3. Sumayyah bint Khayyat
Sumayyah bint Khayyat was the first woman to be martyred and the first person to give her life for the sake of Islam. Before Sumayyah accepted Islam, she was a slave in Mecca. When Prophet Muhammad (PBUH) began preaching the religion of Islam, there were around 7 people who said the shahada, or declaration of faith. Summayyah bint Khayyat was one of these 7 who boldly and confidently declared her dedication to Allah (SAW) and his Messenger (PBUH). It is quite interesting to note that at the time Islam was introduced, the circumstances in Mecca were hostile, and women were treated horribly. However, when a former slave wished to accept Islam, she was allowed and treated with as much respect as any other man who had accepted the religion.
Over time, many people began accepting Islam, men and women both. Of course, this was angering news for the non-believers in Mecca. Converts of Islam were threatened and told to give up the religion they had accepted. Some of these Muslims were wealthy and powerful, and came from families with a higher status and rank than others. Sumayyah, who had been a slave prior to Islam, was one of the many Muslims who had no class to protect her. Thus, she along with her husband and son were amongst the many newly converted Muslims who were tortured and beaten simply for the religion they believed in. Those who tortured Sumayyah gave her the “opportunity” to renounce her faith to save herself and her family from the beatings and torture. Of course, Sumayyah denied over and over again, despite the fact that the religion does allow “giving up Islam” in front of one’s’ oppressors if it came to saving his or her life. Still, however, Islam’s first heroine continued to speak against the face of denying God’s word.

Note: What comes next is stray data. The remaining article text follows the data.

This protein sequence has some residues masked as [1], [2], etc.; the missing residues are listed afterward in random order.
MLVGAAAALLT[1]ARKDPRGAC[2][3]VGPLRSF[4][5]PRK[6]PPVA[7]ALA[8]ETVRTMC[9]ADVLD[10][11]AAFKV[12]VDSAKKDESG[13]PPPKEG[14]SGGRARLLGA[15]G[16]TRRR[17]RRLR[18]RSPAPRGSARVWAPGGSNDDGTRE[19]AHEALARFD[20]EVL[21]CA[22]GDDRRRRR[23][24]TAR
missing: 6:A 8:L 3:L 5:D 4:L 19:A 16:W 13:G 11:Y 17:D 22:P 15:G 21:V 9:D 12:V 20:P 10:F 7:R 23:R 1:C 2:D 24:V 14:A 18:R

Eventually the torturing got out of hand. Abu Jahl proceeded to torture Summayyah. Abu Jahl asked her repeatedly if she would give up Islam, but she continued to deny giving up her faith despite the pain she endured so strongly. He ended up stabbing her so painfully that she ended up martyred. Thus, Sumayyah bint Khayyat became the first martyr of Islam, and became a symbol to not only all the Muslim women who would follow her, but also to Muslim men as well. She is a symbol of strength, courage, bravery, and faith. She is a battle against the image that Muslim women are oppressed, for her death resists the idea that Muslim women do not have a choice to choose Islam. May Allah grant Sumayyah bint Khayyat the highest level of heaven.
4. Fatima al-Fihri
Fatima al-Fihri is the founder of world’s first ever university. She was born in Tunisia into a wealthy family, her father was a successful businessman and had one sister named Mariam. They were a pious, well-educated family with great social standing and eventually moved west to Morocco. Both Fatima and Mariam were greatly invested in community betterment and set to work in Fes, Morocco. When their father passed away, they inherited a fortune and dedicated their lives to disseminating Islamic arts, religious learning, and architecture. Mariam went on to found the al-Andalus Mosque, while Fatima set her sights on constructing the Qarawiyyin Mosque.
According to the Guinness Book of World Records, the Qarawiyyin Mosque is the oldest University in the world because of its degree-granting status in the context of its era. The university thrived on the intelligent and dedicated individuals to study Islamic theology (and develop political and social interactions) there in order to assume administrative positions. Some of the notable student there were Muhammad al-Idris and Ibn Khaldun.
Fatima al-Fihri puts to notion the rest that education is secondary for Muslim women. Her life also speaks volumes about the contribution of Muslim women to Islam and Islamic history as we know it today. Fatima al-Fihri is pivotal to Islam, not just because she was the founder of an institution that is running to date, but because she represents exactly the kind of Muslim woman we strive to be: Pious, well-intentioned, generous, educated, empowered, and productive.
Written by Retno Larasati for Learn Quran, 2017